Celebrity Dining: Vegan Italian Spot Baia Opens in the Former Jardiniere Space

Celebrity Dining: Vegan Italian Spot Baia Opens in the Former Jardiniere Space

Celebrity Dining:

San Francisco

Celebrity Dining:

Dishes from Baia, a vegan Italian restaurant from prolific chef Matthew Kenney and first-time restauranteurs Tracy and Kyle Vogt that will initiate on August 1, 2020.
Courtesy Matthew Kenney

It’s celeb chef Matthew Kenney’s first restaurant in SF

Talking from his dwelling in Venice Seaside, restaurateur and chef Matthew Kenney spoke longingly of San Francisco. “I started my profession as a suited dining chef in Fresh York,” he talked about, “and a pair of situations I had to be pleased my near around the city — here’s at some level of the high of Jeremiah Tower and Elka Gilmore — and I simply loved every little thing about it.” 25 or so years later, Kenney has a globe-spanning empire of vegan restaurants, a sizable amount of books, and a “plant-essentially essentially based education alternate” under his belt. And now, he’s opening his first San Francisco restaurant, a vegan Italian save known as Baia, in one in all the city’s most memorable dining locations: the Hayes Valley constructing that from 1997-2019 used to be dwelling to Traci des Jardins’ groundbreaking restaurant, Jardiniere.

“It’s an iconic save,” Kenney talked about with a laugh, and there’s an irony that diners won’t be ready to survey the strategy it’s been revamped when Baia opens on Saturday, August 1. With the pandemic, Baia’s menu (which you are going to stumble on in rotund below) of fake-meatballs, pastas, and pizzas is takeout and shipping easiest except indoor dining resumes.

“We expected to initiate months ago,” Kenney says, a neatly-diagnosed refrain from restaurateurs derailed at some level of the pandemic . The “we” in that sentence brings Tracy and Kyle Vogt into the image. The couple (Tracy is a philanthropist and animal sanctuary founder, Kyle is the CEO and co-founding father of GM’s self-riding automobile company Cruise). Talking to the SF Legend closing year, Tracy talked about that San Francisco didn’t have ample plant-essentially essentially based restaurant alternate choices, and when Jardiniere moved out, she moved in only weeks later “on account of its historical previous.”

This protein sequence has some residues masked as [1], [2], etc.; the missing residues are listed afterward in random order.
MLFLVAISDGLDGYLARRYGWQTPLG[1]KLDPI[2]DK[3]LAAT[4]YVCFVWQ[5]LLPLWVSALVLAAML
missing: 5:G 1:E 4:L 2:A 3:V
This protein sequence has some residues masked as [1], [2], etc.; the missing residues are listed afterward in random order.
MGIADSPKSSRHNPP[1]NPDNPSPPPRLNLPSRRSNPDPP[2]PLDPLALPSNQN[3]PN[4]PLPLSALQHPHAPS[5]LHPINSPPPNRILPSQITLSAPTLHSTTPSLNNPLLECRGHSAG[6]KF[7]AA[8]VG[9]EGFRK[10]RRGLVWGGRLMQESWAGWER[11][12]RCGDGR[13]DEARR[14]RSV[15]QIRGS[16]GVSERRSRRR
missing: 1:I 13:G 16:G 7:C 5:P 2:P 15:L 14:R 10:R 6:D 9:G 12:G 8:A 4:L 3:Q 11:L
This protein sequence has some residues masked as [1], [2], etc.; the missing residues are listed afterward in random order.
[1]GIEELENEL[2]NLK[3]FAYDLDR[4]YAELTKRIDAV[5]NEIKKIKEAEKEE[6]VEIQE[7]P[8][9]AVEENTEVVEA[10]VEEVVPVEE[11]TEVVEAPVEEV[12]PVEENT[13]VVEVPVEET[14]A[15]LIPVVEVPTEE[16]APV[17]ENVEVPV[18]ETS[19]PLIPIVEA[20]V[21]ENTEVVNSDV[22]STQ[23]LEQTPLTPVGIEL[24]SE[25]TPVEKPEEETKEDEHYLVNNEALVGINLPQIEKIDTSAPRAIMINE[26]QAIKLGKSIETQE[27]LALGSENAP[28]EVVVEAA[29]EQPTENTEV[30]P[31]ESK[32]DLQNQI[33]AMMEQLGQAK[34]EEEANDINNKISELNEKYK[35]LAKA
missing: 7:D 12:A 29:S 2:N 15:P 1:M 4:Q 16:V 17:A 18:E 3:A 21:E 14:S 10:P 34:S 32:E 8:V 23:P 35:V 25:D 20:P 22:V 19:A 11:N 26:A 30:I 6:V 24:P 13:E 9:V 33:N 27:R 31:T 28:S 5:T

She tapped Kenney to scuttle the kitchen, Vogt talked about on the time, because she “wanted to gain a sturdy chef with a proven be aware yarn who can make truly unprecedented Italian food,” and who would possibly per chance per chance moreover “worth other folks that you just are going to be pleased plant-essentially essentially based with out resorting to a plate of soggy tofu and steamed veggies.”

There’s an argument to be made that there are a lot of vegan spots in SF that already manufacture this admirably — Shizen’s izakaya offerings advance to concepts, as manufacture Wildseed’s hearty paellas and Slash’s on Mission’s Filipino hofbrau. Nonetheless extra dining picks manufacture for added merriment, namely at some level of the Groundhog Day that’s this pandemic, so even with a mess of assorted beautiful, high-quit plant-essentially essentially based restaurants across SF, if Baia’s food is a house scuttle, the amount of restaurants serving vegan food in SF becomes immaterial.

Celebrity Dining:

Baia’s plant-essentially essentially based cacio e pepe
Courtesy Matthew Kenney

Kenney says that the Vogts collaborated with him on the menu, which has “San Francisco influences” in its roster of North Seaside-leaning dishes admire eggplant parm and cacio e pepe. Nonetheless, wait, there’s extra: Kenney says that he’s moreover grew to change into the challenges these uncommon situations most modern into a probability, and at beginning Baia will moreover host a separate pop-up known as Woodblock Sushi.

Celebrity Dining:

A vegan roll from Baia pop-up Woodblock Sushi
Courtesy Matthew Kenney

The sushi menu, too, is a three-near collab with the Vogts (as its web quandary prominently notes), with “your accepted rolls reinvented with uncommon ingredients and complicated preparations.” Kenney says that he’s “talked about” for a truly prolonged time, however hasn’t absolutely pulled the trigger on in any of his different restaurants. Woodblock, with a menu of wacky rolls admire “truffle explosion” (that’s cucumber, shiitake, and truffle aioli) and “Nashville sizzling karaage” (celery, carrot, and blue non-dairy cheese) will doubtless be a likelihood to “take a look at the market.”

Alas, Kenney won’t be within the kitchen when Baia opens on Saturday — he says he’s easiest traveled as soon as at some level of the pandemic, and he’s understandably reluctant to have interplay risks as California’s coronavirus case depend skyrockets. As he’s a chef who pivoted from former, omnivorous cooking to a plant-essentially essentially based daily life 19 years ago in pursuit of wellness, his mindfulness about neatly being appears philosophically fixed.

Nonetheless three individuals of Kenney’s expansive group of workers are on the job, he says, all “Michelin-essentially essentially based,” he says, and all intelligent to “push the boundaries” of vegan food. He says hopes to receive to San Francisco later this summer season, per chance after the infection curve flattens again, he says. “I know the new kitchen is de facto, truly blooming,” he says wistfully. “And the dining room is sizable, there’s room for 150, 200 other folks. I’m hoping I will receive up there and stumble on each person shortly.”

Baia opens on Saturday, August 1, and ought to be initiate from four p.m. to 10 p.m. seven days a week. Offer will doubtless be readily out there by technique of the whole long-established shipping apps, and takeout orders would possibly per chance per chance moreover moreover be placed for Baia here and Woodblock Sushi here.

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